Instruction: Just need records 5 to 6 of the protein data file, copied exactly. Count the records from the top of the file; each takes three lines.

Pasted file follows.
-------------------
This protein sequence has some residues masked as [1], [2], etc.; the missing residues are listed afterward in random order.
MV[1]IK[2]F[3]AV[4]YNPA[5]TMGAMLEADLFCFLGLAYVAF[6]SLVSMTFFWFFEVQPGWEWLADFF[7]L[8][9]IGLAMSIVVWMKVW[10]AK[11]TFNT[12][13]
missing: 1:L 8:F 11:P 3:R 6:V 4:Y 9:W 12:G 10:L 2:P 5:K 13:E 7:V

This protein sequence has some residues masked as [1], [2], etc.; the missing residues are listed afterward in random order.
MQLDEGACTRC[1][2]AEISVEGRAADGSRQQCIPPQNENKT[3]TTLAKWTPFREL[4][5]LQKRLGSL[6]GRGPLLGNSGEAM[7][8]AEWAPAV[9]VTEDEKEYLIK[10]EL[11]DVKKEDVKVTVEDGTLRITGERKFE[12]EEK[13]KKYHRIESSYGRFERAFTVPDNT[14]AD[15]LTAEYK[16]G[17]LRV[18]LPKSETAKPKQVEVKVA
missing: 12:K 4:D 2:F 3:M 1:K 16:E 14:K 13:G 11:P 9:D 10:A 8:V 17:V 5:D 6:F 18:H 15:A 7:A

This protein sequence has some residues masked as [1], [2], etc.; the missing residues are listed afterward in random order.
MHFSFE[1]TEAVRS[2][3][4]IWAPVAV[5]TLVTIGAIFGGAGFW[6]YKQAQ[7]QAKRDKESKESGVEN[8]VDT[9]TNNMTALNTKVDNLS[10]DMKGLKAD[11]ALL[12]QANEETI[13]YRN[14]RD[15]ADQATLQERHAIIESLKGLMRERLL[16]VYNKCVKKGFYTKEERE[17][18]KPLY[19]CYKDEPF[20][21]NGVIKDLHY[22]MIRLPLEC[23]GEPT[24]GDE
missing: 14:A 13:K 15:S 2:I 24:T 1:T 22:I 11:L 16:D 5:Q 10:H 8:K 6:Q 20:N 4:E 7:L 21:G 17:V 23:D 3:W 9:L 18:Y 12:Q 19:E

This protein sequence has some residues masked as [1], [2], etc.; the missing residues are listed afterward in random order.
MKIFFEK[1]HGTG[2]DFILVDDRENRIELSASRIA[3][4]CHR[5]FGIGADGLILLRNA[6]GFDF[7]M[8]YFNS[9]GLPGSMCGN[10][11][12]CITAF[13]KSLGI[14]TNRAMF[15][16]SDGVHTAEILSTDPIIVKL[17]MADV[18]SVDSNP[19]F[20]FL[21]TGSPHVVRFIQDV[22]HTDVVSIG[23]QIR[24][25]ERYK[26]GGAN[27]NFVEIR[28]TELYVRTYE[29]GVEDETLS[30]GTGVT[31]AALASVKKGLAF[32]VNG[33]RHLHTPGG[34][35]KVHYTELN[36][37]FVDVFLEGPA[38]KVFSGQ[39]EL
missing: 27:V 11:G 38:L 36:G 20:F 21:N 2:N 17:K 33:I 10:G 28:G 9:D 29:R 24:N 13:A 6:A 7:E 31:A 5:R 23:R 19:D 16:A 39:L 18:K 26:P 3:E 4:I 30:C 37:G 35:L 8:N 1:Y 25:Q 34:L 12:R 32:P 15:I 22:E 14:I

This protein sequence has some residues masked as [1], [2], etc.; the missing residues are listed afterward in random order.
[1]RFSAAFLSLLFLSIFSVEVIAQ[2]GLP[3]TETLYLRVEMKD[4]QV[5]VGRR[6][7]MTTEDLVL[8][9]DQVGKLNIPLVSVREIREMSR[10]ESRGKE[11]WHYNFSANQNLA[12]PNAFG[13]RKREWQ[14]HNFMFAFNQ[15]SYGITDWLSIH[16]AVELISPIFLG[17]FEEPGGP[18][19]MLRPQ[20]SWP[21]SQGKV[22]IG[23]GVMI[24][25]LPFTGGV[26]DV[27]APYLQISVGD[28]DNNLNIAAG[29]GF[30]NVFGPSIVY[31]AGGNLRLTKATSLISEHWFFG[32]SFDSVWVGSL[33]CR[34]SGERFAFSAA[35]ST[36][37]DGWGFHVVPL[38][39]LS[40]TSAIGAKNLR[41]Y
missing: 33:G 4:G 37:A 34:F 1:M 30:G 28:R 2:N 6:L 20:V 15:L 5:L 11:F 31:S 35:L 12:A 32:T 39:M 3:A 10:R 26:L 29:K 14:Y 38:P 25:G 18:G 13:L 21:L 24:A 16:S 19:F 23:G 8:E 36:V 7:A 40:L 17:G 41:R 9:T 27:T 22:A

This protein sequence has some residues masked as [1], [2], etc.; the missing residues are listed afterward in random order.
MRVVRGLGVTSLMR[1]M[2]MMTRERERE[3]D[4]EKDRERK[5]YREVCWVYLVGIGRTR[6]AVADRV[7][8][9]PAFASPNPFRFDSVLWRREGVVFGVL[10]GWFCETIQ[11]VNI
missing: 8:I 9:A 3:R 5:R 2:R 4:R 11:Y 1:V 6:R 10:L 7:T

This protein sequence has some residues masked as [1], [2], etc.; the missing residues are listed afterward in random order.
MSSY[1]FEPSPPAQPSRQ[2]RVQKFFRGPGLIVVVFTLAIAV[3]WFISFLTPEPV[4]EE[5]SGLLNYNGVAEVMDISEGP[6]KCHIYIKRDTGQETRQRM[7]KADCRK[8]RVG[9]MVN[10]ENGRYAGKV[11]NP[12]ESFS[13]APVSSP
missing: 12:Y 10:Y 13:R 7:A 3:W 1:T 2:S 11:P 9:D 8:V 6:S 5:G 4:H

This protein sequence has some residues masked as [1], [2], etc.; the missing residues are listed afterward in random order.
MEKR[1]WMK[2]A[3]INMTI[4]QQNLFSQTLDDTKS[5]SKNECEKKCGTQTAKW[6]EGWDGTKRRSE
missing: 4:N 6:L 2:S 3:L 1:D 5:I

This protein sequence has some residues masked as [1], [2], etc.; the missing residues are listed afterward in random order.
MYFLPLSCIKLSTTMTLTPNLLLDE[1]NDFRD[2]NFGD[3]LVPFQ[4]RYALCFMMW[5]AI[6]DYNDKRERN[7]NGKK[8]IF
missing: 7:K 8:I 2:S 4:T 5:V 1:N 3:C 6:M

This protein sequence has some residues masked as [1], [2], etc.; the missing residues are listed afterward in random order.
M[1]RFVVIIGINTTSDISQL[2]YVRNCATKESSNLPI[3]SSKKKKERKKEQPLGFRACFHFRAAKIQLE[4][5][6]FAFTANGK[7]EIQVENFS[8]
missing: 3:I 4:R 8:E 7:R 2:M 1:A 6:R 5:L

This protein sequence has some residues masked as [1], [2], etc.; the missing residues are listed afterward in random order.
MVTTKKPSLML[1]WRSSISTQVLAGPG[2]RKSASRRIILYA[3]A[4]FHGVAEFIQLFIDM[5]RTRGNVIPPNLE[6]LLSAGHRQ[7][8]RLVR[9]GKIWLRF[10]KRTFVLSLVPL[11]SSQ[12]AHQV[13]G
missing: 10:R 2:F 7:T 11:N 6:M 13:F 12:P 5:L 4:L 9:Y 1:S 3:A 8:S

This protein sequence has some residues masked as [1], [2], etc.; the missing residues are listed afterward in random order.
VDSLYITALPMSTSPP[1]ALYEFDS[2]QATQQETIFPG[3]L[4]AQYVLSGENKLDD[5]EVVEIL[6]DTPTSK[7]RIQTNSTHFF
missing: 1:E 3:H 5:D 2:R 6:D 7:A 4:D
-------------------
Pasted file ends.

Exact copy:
This protein sequence has some residues masked as [1], [2], etc.; the missing residues are listed afterward in random order.
[1]RFSAAFLSLLFLSIFSVEVIAQ[2]GLP[3]TETLYLRVEMKD[4]QV[5]VGRR[6][7]MTTEDLVL[8][9]DQVGKLNIPLVSVREIREMSR[10]ESRGKE[11]WHYNFSANQNLA[12]PNAFG[13]RKREWQ[14]HNFMFAFNQ[15]SYGITDWLSIH[16]AVELISPIFLG[17]FEEPGGP[18][19]MLRPQ[20]SWP[21]SQGKV[22]IG[23]GVMI[24][25]LPFTGGV[26]DV[27]APYLQISVGD[28]DNNLNIAAG[29]GF[30]NVFGPSIVY[31]AGGNLRLTKATSLISEHWFFG[32]SFDSVWVGSL[33]CR[34]SGERFAFSAA[35]ST[36][37]DGWGFHVVPL[38][39]LS[40]TSAIGAKNLR[41]Y
missing: 33:G 4:G 37:A 34:F 1:M 30:G 28:R 2:N 6:L 20:V 15:L 5:L 11:F 31:S 35:L 12:A 32:T 39:M 3:A 10:R 26:L 29:K 14:Y 38:P 25:G 18:G 13:L 21:L 24:A 16:S 19:F 23:G 8:E 36:V 7:A 40:L 17:G 41:R 9:T 27:T 22:A

This protein sequence has some residues masked as [1], [2], etc.; the missing residues are listed afterward in random order.
MRVVRGLGVTSLMR[1]M[2]MMTRERERE[3]D[4]EKDRERK[5]YREVCWVYLVGIGRTR[6]AVADRV[7][8][9]PAFASPNPFRFDSVLWRREGVVFGVL[10]GWFCETIQ[11]VNI
missing: 8:I 9:A 3:R 5:R 2:R 4:R 11:Y 1:V 6:R 10:L 7:T